A transcendental number is a real number that is not the solution of any single-variable polynomial equation whose coefficients are all integers . All transcendental numbers are irrational numbers . But the converse is not true; there are some irrational numbers that are not transcendental.

Examples of transcendental numbers include pi , the ratio of a circle's circumference to its diameter in a plane, and *e* , the base of the natural logarithm . The case of pi has historical significance. The fact that pi is transcendental means that it is impossible to draw to perfection, using a compass and straightedge and following the ancient Greek rules for geometric constructions, a square with the same area as a given circle. This ancient puzzle, known as *squaring the circle* , was, for centuries, one of the most baffling challenges in geometry. Schemes have been devised that provide amazingly close approximations to squaring the circle. But in theoretical mathematics (unlike physics and engineering), approximations are never good enough; a solution, scheme, or method is either valid, or else it is not.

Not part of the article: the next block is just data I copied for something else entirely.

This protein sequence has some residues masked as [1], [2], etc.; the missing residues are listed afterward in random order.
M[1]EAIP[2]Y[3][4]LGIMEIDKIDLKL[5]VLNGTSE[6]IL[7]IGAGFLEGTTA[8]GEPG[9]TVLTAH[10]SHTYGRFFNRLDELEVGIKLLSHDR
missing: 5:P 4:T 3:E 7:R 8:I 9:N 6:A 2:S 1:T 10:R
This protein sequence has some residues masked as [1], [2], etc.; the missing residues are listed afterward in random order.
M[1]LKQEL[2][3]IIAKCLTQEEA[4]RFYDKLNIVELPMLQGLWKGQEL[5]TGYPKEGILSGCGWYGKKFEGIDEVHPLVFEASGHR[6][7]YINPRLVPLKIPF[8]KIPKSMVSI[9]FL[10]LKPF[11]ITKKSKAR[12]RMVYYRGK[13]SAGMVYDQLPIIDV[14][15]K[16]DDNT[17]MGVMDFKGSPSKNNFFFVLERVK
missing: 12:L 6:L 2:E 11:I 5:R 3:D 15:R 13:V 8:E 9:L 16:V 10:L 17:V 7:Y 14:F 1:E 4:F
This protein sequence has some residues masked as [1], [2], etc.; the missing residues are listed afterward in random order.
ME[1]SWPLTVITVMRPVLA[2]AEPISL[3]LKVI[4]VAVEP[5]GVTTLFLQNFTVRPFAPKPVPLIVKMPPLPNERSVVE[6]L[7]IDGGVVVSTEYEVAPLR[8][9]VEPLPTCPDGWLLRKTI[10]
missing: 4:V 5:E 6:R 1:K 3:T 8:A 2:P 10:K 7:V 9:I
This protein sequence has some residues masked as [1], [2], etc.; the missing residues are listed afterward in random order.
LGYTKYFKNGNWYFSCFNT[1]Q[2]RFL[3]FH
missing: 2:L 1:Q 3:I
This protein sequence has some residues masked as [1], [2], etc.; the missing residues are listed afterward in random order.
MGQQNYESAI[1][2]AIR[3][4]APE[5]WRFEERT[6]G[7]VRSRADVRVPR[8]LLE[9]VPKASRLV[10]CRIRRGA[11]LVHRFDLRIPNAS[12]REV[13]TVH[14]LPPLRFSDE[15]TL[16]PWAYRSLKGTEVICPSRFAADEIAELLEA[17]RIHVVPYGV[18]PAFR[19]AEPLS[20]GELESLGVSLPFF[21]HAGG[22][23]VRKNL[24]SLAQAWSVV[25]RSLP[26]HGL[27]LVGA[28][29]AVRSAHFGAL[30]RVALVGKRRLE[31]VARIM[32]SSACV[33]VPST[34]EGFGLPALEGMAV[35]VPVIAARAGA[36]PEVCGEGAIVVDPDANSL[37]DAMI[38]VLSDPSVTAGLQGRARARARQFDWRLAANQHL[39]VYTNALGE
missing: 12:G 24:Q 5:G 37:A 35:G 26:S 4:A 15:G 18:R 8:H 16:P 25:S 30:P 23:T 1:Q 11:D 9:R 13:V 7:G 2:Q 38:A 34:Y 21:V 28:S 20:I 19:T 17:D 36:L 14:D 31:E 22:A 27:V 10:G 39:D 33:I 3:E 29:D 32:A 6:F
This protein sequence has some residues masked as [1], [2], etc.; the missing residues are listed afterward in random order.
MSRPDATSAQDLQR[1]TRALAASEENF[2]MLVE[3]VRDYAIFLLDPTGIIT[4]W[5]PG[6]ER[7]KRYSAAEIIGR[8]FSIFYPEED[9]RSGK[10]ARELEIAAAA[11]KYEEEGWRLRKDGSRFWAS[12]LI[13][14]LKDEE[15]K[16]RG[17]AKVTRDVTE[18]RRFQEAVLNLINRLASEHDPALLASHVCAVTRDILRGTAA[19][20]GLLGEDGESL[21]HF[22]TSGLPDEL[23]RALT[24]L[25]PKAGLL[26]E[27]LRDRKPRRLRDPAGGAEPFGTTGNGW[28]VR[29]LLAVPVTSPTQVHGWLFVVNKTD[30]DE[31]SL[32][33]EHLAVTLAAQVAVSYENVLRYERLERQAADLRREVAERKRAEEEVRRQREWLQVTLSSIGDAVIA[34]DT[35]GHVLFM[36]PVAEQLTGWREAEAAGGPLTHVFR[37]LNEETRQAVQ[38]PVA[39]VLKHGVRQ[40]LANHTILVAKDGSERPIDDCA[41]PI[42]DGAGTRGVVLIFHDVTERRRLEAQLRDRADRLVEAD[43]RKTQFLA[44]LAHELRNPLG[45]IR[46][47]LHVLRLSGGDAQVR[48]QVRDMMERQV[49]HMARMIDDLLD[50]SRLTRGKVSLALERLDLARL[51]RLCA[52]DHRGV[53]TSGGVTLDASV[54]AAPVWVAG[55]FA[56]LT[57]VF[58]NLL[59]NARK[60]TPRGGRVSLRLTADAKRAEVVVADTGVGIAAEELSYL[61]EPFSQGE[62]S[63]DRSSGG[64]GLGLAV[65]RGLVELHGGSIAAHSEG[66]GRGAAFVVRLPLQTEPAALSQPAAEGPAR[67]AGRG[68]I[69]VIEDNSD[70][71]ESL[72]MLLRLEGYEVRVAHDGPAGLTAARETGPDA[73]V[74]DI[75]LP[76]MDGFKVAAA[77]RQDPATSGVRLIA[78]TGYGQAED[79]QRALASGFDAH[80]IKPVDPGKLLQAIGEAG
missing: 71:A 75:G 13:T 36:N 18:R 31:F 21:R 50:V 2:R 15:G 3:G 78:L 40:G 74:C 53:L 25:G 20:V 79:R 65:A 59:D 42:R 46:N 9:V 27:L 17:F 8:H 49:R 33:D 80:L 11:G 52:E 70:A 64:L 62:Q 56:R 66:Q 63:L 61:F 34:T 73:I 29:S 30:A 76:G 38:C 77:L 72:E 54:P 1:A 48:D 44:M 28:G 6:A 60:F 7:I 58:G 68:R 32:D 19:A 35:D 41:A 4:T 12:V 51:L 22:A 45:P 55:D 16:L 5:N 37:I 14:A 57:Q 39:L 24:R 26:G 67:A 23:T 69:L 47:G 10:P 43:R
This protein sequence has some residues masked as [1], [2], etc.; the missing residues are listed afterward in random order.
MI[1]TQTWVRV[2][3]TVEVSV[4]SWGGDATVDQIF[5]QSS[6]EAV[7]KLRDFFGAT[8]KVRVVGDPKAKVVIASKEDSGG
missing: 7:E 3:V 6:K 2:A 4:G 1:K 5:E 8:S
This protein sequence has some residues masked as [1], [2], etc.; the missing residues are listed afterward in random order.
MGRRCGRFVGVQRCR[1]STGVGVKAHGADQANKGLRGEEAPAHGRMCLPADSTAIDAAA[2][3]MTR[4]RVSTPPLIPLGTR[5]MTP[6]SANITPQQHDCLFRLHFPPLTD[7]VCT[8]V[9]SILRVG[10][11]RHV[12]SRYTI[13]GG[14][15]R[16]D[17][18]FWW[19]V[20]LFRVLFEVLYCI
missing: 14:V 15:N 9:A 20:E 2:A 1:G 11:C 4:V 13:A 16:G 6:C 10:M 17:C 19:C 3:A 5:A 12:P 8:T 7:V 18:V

It can be difficult, and perhaps impossible, to determine whether or not a certain irrational number is transcendental. Some numbers defy classification (algebraic, irrational, or transcendental) to this day. Two examples are the product of pi and *e* (call this quantity *P* _{pie} ) and the sum of pi and *e* (call this *S* _{pie} ). It has been proved that pi and *e* are both transcendental. It has also been shown that at least one of the two quantities *P* _{pie} and *S* _{pie} are transcendental. But as of this writing, no one has rigorously proven that *P* _{pie} is transcendental, and no one has rigorously proved that *S* _{pie} is transcendental.

*This was last updated in*September 2005

*Posted by:*Margaret Rouse

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